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Big and tough is what NHL is looking for

by Archives March 7, 2001
Come draft-day in the National Hockey League, two words can be heard a few inches away from each teams’ draft table: big and tough.
These are the words NHL general managers (GM) drool over when discussing prospects. If he’s big and tough and is a good skater with decent scoring skills, they think of it as a bonus.
It is not a new trend to favour the big, towering player. In fact, the last time
an NHL team picked a player under 6-feet tall first overall was in 1985, when the Toronto Maple Leafs selected 5-foot-11 winger Wendel Clark. However, even he was picked for his toughness.
Another interesting side note is that at last year’s draft, only three of the 30 players chosen in the first round were under 6-feet, and the three were listed at a height of 5-foot-11-and-a-half.
However, this season, small players are playing big!
For the record, small players will hereafter mean anyone under 5-foot-11, but special mention should go to Paul Kariya, listed at 5-foot-11. If the NHL had more finesse players like him, there would be no attendance problems anywhere.
Another player who deserves merit for playing bigger than his size is Joe Sakic, who’s the same height as Kariya.
Sakic has been a consistent scoring threat over his entire career and may bag his first Art Ross Trophy as the league’s leading scorer, although Pittsburgh’s Jaromir Jagr seems destined to win yet another scoring title.
The New York Rangers’ Theoren Fleury (all 5-foot-6 of him) and Atlanta’s diminutive duo of Donald Audette (5-foot-8) and Ray Ferraro (5-foot-9) are leading the charge for small players and showing that they can dominate, as they are all in the top ten in scoring. Also in the top ten is Los Angeles’ Zigmund Palffy, an inch taller than Ferraro.
The NHL’s leading goal scorer is also on the short size. Florida’s Pavel Bure has scored 44 goals for an underachieving team. One of the reasons for Bure’s success is his linemate, pint-sized Ray Whitney. The two of them are so quick that covering them with hulking forwards just doesn’t work.
The lightest player in the NHL is Chicago’s Steve Sullivan, weighing in at 155 pounds. Almost no one is better than the 5-foot-9 Sullivan on breakaways. He’s also leading the Blackhawks in points this season with 66, including 31 goals.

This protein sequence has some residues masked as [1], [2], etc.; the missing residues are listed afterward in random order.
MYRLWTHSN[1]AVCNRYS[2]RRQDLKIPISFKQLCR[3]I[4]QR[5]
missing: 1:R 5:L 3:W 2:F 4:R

Three of the brightest forward prospects the NHL has on the horizon are all on the small side.
Phoenix’s Daniel Briere (5-foot-9) appears to have finally nailed down a regular spot on the team. It’s unfortunate that he had to dwindle down in Springfield – Phoenix’s farm team – in the American Hockey League, but he now appears destined for a future All-Star birth.
Edmonton’s Mike Comrie, who stands the same height as Briere, is another diminutive prospect who appears to have earned himself a spot on an NHL club and may be a tad quicker than the Coyote.
Another prospect who is currently not in the NHL, but may soon be, is New Jersey’s Brian Gionta, standing at 5-foot-7. The Devils’ depth may keep Gionta from entering the league for a couple of years, but he’s a prospect they want to hold on to. He’s lightning-quick and has great hands.
The biggest position in the NHL in terms of size is defense, where every GM is looking for the next Chris Pronger. Although players like New Jersey’s Brian Rafalski (5-foot-9) and Buffalo’s Alexei Zhitnik (5-foot-10) are trying to change the trend, and Colorado’s Raymond Bourque and Calgary’s Phil Housley (5-foot-10) have tried to change the trend, defense seems like a position lost to the big guys forever.
One prospect who is small and may be a future All-Star is Boston’s Jonathan Girard, born in Joliette. He’s quick, strong, and if the pressure to take over from Ray Bourque is not too strong, he may one day be mentioned in the same breath as Pronger and the Avalanche’s Rob Blake.
But one man who is a role model for young defencemen is the aforementioned Bourque. Many forget that the St. Laurent native is under six-feet tall because he plays like a beast, but he is one of the best defenceman to ever play the
game.
If you’re wondering, the tallest player in the NHL is a defenceman – the Islanders’ Zdeno Chara. He’s an unbelievable 6-foot-9. Although the Slovakian’s skating is nothing to wish for, his bone-crushing checks make the skinny
defenceman a force along the boards and in front of his net.
Fans and players alike have long been complaining that the talent in the NHL is
scarce and there is too much clutching and grabbing in the neutral zone. This problem could be alleviated if GM’s would give small, quick players a chance to shine and at the same time would open up more ice.
There are many tiny players out there – players drafted so low you never here about them. Maybe it’s time to give them their due and give them an opportunity, for small players are finally showing that they can play big.

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